Eastern Choir Monastery

Eastern Choir Monastery


Large number of Buddhist monasteries and temples was built throughout all over the Mongolian territory between 1600 and 1800s.

In the eastern Mongolia, in 1779 there was set an establishment of one important and powerful monastery. At the beginning, the monastery’s name was “Baldandashgomlin” as Tibetan.  During Buddhism flourishing time in Mongolia, this monastery played main role in preparing religious staff, especially high educated lamas in foreign languages as Tibetan, Indian and Sanskrit and science of astrology. Philosophical creatures of Buddhism, poetries were translated in the temple from mentioned languages and spread though.

It marked out for monastery’s capacity and how big it was, nearly 1500 inhabitation of Buddhist lamas and 5-7 religious schools and faculties like “Choir”, “Djud”, “Mamba”, “Duinhor” and etc. Noted handicraftsmen and merchants lived there, except only lamas. Additionally, more than 500 monasteries of the 700 Mongolian monasteries have had their own local variations of the ceremony. “Zahra” and ‘Duinhor” tsam dance - the most popular religious mask dance were played and the biggest celebration of Buddhism “Maidar Ergekh” was held in the Choir monastery, too.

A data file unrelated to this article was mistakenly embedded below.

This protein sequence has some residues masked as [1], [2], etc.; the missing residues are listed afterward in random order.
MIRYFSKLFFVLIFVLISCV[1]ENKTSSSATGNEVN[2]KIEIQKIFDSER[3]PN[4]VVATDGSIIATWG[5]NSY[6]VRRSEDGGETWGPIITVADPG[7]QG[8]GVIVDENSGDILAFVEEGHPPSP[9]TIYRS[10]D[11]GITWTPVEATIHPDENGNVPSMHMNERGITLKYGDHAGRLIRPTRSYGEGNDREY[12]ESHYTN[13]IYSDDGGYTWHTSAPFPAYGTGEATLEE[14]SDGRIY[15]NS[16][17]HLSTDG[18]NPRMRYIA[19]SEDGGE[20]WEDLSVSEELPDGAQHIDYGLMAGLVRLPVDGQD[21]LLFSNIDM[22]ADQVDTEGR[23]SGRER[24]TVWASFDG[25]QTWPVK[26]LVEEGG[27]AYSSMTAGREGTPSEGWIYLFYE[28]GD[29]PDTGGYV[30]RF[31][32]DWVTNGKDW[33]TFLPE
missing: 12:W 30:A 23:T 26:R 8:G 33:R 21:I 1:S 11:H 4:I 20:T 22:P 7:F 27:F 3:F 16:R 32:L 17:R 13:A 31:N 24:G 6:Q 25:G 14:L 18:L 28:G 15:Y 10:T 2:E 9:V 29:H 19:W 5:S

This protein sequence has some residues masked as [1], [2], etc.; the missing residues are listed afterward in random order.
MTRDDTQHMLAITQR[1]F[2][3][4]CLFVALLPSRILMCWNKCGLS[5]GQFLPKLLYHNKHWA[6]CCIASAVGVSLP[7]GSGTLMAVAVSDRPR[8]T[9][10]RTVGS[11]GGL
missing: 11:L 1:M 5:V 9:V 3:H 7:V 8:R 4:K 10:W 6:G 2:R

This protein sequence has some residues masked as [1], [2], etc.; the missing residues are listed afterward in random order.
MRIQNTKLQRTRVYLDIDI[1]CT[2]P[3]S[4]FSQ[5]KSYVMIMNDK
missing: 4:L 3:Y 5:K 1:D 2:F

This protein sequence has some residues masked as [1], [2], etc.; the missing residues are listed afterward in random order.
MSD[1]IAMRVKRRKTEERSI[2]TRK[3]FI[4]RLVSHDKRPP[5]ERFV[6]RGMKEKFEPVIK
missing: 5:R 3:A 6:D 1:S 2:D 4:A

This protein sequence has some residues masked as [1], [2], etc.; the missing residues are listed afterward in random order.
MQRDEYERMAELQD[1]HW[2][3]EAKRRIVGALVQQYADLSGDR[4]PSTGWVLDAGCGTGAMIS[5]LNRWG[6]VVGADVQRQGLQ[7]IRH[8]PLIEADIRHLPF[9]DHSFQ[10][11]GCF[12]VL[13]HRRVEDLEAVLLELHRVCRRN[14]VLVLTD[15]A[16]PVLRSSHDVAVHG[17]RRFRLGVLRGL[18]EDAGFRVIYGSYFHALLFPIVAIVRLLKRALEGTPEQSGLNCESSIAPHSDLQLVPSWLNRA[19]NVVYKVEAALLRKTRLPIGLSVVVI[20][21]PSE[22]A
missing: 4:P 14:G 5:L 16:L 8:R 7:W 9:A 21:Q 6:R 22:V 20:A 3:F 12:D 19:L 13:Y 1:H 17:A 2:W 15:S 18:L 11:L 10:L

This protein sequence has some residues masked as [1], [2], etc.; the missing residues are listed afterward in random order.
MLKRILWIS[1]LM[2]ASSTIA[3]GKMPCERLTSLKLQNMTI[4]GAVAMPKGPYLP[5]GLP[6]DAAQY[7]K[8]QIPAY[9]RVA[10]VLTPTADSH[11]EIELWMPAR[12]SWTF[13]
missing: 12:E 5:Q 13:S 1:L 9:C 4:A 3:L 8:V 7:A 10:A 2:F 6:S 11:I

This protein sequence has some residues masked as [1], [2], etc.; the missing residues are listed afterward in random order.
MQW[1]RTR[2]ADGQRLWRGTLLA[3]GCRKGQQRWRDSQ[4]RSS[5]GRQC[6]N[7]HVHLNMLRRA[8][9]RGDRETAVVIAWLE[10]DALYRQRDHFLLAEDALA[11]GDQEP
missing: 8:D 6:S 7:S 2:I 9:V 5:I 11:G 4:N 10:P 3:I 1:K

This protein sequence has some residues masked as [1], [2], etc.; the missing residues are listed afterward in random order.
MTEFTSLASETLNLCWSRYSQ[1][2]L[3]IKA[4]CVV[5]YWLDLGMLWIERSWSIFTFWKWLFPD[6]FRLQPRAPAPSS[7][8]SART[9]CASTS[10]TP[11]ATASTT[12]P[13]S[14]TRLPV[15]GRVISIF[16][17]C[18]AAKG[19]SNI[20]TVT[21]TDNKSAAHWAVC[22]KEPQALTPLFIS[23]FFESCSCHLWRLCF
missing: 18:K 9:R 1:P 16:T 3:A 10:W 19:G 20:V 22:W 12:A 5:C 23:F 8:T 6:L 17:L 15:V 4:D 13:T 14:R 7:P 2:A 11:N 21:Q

The monastery’s leaders were high mental potential Lamas. The 5th leader was Lama Gonchigdambil, once his camp was on a fire and burnt to the ground but amazingly only single thing was found from camp ashes without any harm. That was the fifth leader’s portrait drawn by him. The portrait has been kept in the Gandan Monastery, present Mongolian biggest Buddhist center. 

Between 1937 and 1939, religious persecution became common and a political opposition began to form. Almost all monasteries and temples have destroyed. In 1938, this black wind knocked down and set the monastery on a fire, just left the ruin nothing else.  

The Ruin of Choir Monastery was taken into Mongolian State protection in 1993.